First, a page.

You might be wondering why everyone in cyber experts call & I quote “Your Personal data is new oil”. Comparison Oil with Personal data is a metaphor because everyone is after your personal data. It’s the fact that user personal data is being sold from one party to another.
The whole shadow business is called data brokerages including big giants: Facebook, Google & Amazon. They have free hand: From collecting user data to selling third-parties. If data breach happens, They are not accountable at all. For the data brokers, Data breaches in their database does not matter because they know their data is not a secret. They have already sold many times.
Data brokers intrude on the privacy of millions of people by harvesting and monetizing their personal information without their knowledge or consent. Worse, many data brokers fail to securely store this sensitive information, predictably leading to data breaches (likeEquifax) that put millions of people at risk of identity theft, stalking, and other harms for years to come.
List of major data brokerages
But, Time is changing & now world is waking up on data privacy & un-ethical practices. Also, Making data brokerages accountable. One of the recent example apart from GDPR law is Vermont’s New Data Privacy Law
What Vermont’s Law Does
Vermont’s new data privacy law seeks to protect consumers from data brokers through four important mechanisms.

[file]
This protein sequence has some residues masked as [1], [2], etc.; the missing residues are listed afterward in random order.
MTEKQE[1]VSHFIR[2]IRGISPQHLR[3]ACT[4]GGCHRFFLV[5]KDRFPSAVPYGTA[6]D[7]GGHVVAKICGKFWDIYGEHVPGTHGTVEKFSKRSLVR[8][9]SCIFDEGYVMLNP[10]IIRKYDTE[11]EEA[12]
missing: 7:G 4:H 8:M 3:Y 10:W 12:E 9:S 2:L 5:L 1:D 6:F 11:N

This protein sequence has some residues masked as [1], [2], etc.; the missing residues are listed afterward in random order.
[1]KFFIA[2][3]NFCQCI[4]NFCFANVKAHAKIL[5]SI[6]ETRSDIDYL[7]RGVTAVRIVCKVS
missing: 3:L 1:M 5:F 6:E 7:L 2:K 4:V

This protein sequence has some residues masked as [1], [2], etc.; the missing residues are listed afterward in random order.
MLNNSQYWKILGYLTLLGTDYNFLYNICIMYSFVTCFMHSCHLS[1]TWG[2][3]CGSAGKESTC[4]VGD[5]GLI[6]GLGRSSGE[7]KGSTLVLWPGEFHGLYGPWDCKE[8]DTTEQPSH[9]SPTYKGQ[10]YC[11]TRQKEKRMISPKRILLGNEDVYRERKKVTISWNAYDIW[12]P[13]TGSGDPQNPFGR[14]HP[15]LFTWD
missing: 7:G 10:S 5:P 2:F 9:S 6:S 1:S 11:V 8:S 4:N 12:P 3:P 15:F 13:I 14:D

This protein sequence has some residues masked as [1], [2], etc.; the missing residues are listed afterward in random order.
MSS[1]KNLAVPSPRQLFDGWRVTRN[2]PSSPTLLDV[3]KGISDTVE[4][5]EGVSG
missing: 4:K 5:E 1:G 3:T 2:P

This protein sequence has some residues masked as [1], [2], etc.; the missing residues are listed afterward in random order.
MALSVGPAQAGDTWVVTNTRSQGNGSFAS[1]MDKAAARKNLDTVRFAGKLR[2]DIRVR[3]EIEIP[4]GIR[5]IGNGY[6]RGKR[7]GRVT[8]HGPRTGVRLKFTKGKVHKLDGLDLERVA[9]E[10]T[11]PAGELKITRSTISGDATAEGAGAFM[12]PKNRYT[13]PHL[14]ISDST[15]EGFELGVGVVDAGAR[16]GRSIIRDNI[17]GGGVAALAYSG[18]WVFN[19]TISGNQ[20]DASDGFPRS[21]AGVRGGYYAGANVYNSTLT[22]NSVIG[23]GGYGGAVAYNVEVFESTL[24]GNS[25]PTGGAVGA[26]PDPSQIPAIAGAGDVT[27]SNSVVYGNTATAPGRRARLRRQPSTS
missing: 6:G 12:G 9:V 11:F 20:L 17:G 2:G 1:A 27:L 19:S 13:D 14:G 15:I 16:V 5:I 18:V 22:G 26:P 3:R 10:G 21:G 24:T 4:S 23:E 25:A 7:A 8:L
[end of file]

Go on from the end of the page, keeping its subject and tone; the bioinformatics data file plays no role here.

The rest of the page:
Transparency. Data brokers must annually register with the state. When doing so, they must disclose whether consumers may opt-out of data collection, retention, or sale, and if so, how they may do so. A data broker must also disclose whether it has a process to credential its purchasers, and its number of security breaches.
Duty to secure data. Data brokers must adopt comprehensive data security programs with administrative, technical, and physical safeguards.
No fraudulent collection. Data brokers may not collect personal information by fraudulent means, or for the purpose of harassment or discrimination.
Free credit freezes. Credit freezes are an important way for consumers to protect themselves from the fallout of a data breach. Many businesses will not extend credit absent a report from a credit reporting agency, and a credit freeze bars these agencies from issuing a report until a consumer lifts the freeze when they actually want credit. Vermont already empowered consumers to use credit freezes to protect themselves from credit fraud. The new Vermont law bars credit agencies from charging consumers fees for this protection.